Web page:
Cody Pallo


MetaGraffiti - Spatial Historical Media Network

November 1, 2017
By Cody Pallo

This solution has been partially realized by Google, after this article was published, and was revealed at Google I/O in 2022. I was not part of this team.

MetaGraffiti is a media browser that turns the world into a historical library.


What is the experience of a library and how can MetaGraffiti reproduce that experience?

  • When you visit a library, the process should always be one of discovery whether you go on purpose or haphazardly.
  • Different general sections should exist in that library.
  • Those sections should have books on history specific topics relating to particular things, people, and events.
  • Those books should have pages that have specific information on each historical topic.
  • Those pages should be written by scholars and authors who have researched common documented memories related to the topic.
  • There should be assistance in the library that can help you find the information you are specifically looking for.
  • Media should exist in the libraries to help put emphasis on the specific ideas you are researching.


Here’s how MetaGraffiti works.

MetaGraffiti is one site with one database. Much like Wikipedia, all content is interrelated. Like Yelp it is location specific information on a map. Like Tumblr or Twitter, the site depends on feeds. Feeds have their own set of map pins. Feeds are created by historical professionals, the user chooses to follow a feed or not based on preference.

  • Historical institutions contribute media to a pool of data for a specific place. You must be invited to participate. However, there will be a public media contribution form on the main site that puts the media in a cue for the institution to approve.
  • Users can search by specific time, place, thing, person, or event in an initial search field. (all results return a list of pins on a map) Map pins are specific to historic locations and contain topics and media related to that time and place. Time & place are navigable. All map pins, when clicked, open to a description page with cards.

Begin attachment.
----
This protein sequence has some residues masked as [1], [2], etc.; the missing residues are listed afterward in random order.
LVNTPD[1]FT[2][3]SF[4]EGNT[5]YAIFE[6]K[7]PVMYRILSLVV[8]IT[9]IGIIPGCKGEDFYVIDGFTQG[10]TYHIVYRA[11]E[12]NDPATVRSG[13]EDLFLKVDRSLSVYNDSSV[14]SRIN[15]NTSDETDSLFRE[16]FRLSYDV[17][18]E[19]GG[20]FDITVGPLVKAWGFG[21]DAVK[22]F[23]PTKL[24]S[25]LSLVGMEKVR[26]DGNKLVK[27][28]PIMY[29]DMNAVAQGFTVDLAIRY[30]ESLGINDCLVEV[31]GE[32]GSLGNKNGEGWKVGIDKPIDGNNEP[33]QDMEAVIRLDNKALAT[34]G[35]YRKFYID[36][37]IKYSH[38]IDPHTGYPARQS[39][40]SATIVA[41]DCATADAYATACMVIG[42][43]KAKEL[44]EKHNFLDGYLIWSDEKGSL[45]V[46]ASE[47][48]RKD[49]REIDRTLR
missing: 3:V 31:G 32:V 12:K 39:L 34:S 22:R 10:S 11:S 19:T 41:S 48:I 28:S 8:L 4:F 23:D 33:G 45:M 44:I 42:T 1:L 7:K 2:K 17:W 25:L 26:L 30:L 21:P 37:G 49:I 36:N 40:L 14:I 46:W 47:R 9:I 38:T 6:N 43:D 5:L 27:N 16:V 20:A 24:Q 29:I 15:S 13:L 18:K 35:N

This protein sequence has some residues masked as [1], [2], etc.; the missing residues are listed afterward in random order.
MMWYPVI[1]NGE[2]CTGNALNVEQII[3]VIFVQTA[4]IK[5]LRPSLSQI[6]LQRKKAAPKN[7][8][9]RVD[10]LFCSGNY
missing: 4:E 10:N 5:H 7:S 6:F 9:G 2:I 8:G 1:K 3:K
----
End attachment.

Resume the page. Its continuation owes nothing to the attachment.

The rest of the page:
• Place & Time (current map location / current timeline location)
      1. Related Thing (Such as a statue or a building)

      2. Related Person (Historical figure such as an artist or a businessman)

      3. Related Event (Such as a protest or concert)

      4. Related Place (Available map location)

      5. Related Time (Available timeline location)

Here’s who can use it.

  • Because it is almost entirely a VR/AR interface, it is geared toward the act of discovering media not reading long passages of text. The site is fully responsive. Geolocation and camera are required for AR otherwise it defaults to a 2D map and Cardboard/HMD VR interface. Desktop/Laptop, Phone, or HMD are needed for VR.

User Interface (Publicly Facing SIte)

1. Search / Map (2D/VR/AR)
a. Place (Geolocated pin)

i. Time (Current time)
1. Description (Starts with current place & time)

  1. Related Topic (Related topics as links in text)

    1. Time

    2. Place

    3. Person

    4. Thing

    5. Event

  2. Media (All media related to current description)

Contributor Form (CMS View)

  1. Level 1 = Media Type (*Can be downloaded by user)

    1. Image*

    2. Movie*

    3. Sound*

    4. eBooks*

    5. 3D object*

    6. Software*

    7. VR/AR Experience

  2. Level 2 = Media Cover Browser (To pick media to view)

  3. Level 3 = Media Preview (Window to view media)

1. Top Category: Place, Person, Thing, Event a. Location (Required)

i. Time (Required)
1. Description (Text with topics as links, Titles are short and accurate)

a. Related Topic (Popup that creates new brief post which is labeled as draft. Only created if post does not exist already)

i. Place, Person, Thing, Event 1. Location

a. Time

b. Media (“*Related Media File” for fields) b. Related Media File* (All entries must have media)

  1. Title

  2. Description

  3. Media File (Categorized by CMS)